While researching my post on developing curiosity in journalism I came across Terry Heick‘s 4 stages of curiosity. It outlines 4 steps that learners go through as they grapple with new knowledge: firstly finding out what they are expected to do (the process); then understanding the content involved; then how to transfer that to particular situations; and finally how it applies to, and changes, them.
But the same model can also be adapted to provide a framework for investigations. Here’s how:
In an extract from a new chapter in the ebook Finding Stories in Spreadsheets, I explain what regular expressions are — and how they can be used to extract information from spreadsheets.The ebook version of this tutorial includes a dataset and exercise to employ these techniques.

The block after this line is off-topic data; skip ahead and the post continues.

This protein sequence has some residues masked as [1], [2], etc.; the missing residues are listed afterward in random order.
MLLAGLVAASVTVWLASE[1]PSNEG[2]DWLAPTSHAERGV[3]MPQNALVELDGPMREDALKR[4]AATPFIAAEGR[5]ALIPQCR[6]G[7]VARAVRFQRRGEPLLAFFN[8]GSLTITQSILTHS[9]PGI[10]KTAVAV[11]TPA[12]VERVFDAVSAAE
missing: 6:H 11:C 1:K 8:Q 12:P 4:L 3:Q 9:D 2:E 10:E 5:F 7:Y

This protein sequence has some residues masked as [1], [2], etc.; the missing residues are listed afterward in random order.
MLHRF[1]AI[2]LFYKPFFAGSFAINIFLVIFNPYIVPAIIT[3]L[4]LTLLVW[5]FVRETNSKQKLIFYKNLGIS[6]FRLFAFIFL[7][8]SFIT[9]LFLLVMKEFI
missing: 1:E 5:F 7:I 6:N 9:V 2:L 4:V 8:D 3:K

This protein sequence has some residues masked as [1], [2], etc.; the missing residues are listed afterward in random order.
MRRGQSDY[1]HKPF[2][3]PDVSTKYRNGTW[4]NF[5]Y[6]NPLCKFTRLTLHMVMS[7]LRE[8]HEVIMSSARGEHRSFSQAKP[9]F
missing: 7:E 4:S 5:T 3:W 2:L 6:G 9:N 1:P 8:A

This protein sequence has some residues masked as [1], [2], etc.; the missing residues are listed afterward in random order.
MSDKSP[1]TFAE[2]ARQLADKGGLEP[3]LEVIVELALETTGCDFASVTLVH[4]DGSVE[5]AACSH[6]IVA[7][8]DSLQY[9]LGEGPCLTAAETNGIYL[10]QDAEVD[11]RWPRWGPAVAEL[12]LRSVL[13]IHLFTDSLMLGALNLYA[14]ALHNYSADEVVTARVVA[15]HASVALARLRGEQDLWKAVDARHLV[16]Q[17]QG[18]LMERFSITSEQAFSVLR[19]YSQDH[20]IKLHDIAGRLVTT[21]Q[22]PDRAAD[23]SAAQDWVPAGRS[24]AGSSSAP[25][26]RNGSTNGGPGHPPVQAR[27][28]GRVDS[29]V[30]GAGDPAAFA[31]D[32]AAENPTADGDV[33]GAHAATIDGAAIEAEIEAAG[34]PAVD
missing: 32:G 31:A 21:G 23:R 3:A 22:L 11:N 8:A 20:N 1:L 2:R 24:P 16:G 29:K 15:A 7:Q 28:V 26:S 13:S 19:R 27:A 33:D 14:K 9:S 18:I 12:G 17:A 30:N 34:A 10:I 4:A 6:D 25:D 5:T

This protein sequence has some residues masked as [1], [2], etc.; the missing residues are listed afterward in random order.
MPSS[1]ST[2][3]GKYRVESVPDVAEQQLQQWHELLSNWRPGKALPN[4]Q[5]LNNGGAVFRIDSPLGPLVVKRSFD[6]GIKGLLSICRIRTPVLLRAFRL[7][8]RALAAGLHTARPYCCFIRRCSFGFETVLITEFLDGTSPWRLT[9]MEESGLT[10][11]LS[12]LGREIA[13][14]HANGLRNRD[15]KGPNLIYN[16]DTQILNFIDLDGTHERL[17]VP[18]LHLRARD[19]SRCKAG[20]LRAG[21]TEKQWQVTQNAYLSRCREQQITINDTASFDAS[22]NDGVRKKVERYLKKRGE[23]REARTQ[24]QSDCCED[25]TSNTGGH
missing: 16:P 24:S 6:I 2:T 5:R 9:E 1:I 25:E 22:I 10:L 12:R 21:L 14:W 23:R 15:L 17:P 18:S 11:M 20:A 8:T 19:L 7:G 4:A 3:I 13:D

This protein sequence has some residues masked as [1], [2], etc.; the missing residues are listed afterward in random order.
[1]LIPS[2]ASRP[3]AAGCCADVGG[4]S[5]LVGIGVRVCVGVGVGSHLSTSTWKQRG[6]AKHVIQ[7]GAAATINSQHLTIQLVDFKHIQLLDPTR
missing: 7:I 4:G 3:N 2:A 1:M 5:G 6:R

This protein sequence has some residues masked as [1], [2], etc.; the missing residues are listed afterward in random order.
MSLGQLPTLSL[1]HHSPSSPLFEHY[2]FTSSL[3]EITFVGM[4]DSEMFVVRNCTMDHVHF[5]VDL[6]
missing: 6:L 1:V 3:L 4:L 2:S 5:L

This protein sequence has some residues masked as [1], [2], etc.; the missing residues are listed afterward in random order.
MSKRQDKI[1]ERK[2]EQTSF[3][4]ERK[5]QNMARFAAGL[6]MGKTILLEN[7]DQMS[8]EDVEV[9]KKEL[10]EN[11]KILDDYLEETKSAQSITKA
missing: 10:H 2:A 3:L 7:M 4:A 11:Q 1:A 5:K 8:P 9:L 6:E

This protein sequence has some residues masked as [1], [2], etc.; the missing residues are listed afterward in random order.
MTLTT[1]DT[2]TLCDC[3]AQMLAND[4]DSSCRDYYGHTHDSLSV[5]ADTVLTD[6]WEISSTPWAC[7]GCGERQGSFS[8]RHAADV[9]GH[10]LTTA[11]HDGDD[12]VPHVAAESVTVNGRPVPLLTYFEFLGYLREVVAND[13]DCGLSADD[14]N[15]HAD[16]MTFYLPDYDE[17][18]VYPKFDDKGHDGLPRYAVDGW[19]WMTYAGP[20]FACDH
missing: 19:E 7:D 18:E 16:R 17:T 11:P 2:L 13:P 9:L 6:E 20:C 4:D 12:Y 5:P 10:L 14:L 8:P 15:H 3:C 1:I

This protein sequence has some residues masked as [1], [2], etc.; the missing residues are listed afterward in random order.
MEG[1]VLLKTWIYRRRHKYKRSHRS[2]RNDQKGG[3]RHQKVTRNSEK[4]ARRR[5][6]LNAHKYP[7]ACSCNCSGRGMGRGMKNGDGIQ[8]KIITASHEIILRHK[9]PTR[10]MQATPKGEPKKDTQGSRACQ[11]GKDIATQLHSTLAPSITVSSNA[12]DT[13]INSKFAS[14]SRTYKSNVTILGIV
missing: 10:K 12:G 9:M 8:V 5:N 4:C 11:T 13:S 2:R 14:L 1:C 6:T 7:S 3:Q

The story was an unusual one: the BBC Data Unit had been given access to a dataset on more than 200,000 works of art in galleries across the UK. What patterns could we find in the data that would allow us to tell a story about the nature of the nation’s paintings?
Some of the data was straightforward to work with: the ‘artist’ column was relatively clean, and allowed us to identify the most common male and female artist. It turned out that the latter – the Victorian botanist Marianne North – was relatively unknown. So, that was one story we could tell.
But other parts of the data were more problematic. The date column, for example, contained inconsistently formatted data: in the majority of cases a specific year had been entered, but in many others the data contained text such as “18th century” or “1900-1920” or “1800s”.